Progressive Legislators to Introduce Resolution Blocking Bomb Sale to Israel20 Maggio 2021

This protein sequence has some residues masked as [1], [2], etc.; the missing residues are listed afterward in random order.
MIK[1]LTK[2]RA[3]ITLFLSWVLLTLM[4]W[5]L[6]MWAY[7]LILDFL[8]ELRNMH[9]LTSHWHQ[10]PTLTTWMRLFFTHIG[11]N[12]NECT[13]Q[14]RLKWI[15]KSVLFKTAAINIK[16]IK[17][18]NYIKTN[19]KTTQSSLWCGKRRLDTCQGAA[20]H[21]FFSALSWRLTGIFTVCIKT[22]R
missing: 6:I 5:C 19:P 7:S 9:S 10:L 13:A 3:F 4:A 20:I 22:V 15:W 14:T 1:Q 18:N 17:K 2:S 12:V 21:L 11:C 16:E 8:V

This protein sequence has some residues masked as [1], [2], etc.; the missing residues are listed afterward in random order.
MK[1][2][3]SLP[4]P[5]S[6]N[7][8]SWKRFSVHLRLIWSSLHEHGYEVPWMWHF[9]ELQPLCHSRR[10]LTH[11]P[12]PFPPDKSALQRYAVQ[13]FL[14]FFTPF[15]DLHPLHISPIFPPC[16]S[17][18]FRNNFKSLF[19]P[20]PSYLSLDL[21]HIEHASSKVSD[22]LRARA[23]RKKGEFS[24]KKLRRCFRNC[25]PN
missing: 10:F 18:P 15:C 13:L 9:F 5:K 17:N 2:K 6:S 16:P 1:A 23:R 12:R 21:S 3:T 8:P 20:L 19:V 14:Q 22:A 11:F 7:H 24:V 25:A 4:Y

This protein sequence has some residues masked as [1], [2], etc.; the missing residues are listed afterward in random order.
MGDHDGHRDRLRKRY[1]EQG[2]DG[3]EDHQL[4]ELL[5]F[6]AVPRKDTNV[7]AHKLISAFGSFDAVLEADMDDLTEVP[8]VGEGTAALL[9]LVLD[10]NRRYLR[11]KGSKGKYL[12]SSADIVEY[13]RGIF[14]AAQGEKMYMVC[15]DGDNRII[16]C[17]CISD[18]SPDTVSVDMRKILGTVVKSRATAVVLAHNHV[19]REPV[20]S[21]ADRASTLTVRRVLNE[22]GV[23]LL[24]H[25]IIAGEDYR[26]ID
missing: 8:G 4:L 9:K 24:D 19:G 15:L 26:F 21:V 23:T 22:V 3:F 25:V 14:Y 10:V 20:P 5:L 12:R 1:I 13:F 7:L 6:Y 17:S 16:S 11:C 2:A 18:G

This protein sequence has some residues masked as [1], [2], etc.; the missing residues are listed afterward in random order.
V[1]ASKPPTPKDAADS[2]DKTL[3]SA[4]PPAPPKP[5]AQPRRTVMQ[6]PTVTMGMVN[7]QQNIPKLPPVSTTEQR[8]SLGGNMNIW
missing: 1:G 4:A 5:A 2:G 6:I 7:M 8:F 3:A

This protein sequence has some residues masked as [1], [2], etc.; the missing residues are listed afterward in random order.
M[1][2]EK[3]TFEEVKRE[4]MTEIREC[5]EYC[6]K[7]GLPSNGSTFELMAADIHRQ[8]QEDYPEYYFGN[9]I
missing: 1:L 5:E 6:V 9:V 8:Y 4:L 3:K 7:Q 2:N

AMIDST ISRAEL’S DEVASTATING ASSAULT ON GAZA, New York Congresswoman Alexandria Ocasio-Cortez, Wisconsin Congressman Mark Pocan, and Michigan Congresswoman Rashida Tlaib are preparing to introduce a resolution that would block the United States’ planned $735 million sale of bombs to Israel, according to an early draft of the legislation obtained by Jewish Currents. The resolution would halt the planned transfer of so-called JDAMs, or Joint Direct Attack Munitions, and of Small Diameter Bombs, both of which are bombs outfitted with special guidance systems to hit their intended targets. Both types of explosive are made by the Chicago-based weapons manufacturer Boeing. Israel has used JDAMs and Small Diameter Bombs in its current attack on Gaza, according to Al Jazeera Arabic. “At a time when so many, including our President, support a ceasefire, we should not be sending ‘direct attack’ weaponry to Prime Minister Netanyahu to prolong this violence. It is long past time to end the US policy of unconditional military arms sales, particularly to governments that have violated human rights,” read an email from Ocasio-Cortez’s office obtained by Jewish Currents that called on her congressional colleagues to support her bill.In addition to Ocasio-Cortez, Pocan, and Tlaib, co-sponsors include Reps. Cori Bush, Andre Carson, Pramila Jayapal, Betty McCollum, Ilhan Omar, and Ayanna Pressley. Organizations backing the bill include IfNotNow, Center for Constitutional Rights, Friends Committee on National Legislation, Jewish Voice for Peace, Churches for Middle East Peace, and Defense for Children International–Palestine.The resolution Ocasio-Cortez will introduce is known as a joint resolution of disapproval (JRD). Once introduced, the Speaker of the House, currently Nancy Pelosi, typically refers this type of bill to the House Foreign Affairs Committee (HFAC), which has jurisdiction over arms sales. In this case, a few HFAC members have already expressed criticism of the proposed sale—including Reps. Joaquin Castro and Ilhan Omar, who have come out in opposition to it. “It would be appalling for the Biden Administration to go through with $735 million in precision-guided weaponry to Netanyahu without any strings attached in the wake of escalating violence and attacks on civilians,” Omar said in a statement. “If this goes through this will be seen as a green light for continued escalation and will undercut any attempts at brokering a ceasefire.” Still, it’s unlikely the resolution will get past the entire 51-member committee, which includes a number of well-known pro-Israel legislators on both the Democratic and Republican sides. The other obstacle to the resolution getting anywhere is that any JRD on arms sales to Israel (as well as to NATO members) can only be considered for 15 days after Congress is notified of a planned sale. Because Congress was informed of this sale on May 5th, the House only has until May 20th to consider it. (However, if a senator introduced a resolution before the end of May 20th, the bill would be required to get a vote in the Senate.) New York Congressman and HFAC Chairman Gregory Meeks said Monday that he planned to delay the arms sale, but then backtracked on Tuesday. “It is my understanding from Chairman Meeks that he’s not going to send a letter, and the reason is the administration has agreed to have some discussions with the members of the Foreign Affairs Committee,” said Rep. Steny Hoyer, the House Democratic Majority Leader and a stalwart defender of Israel, in announcing Meeks’ about-face.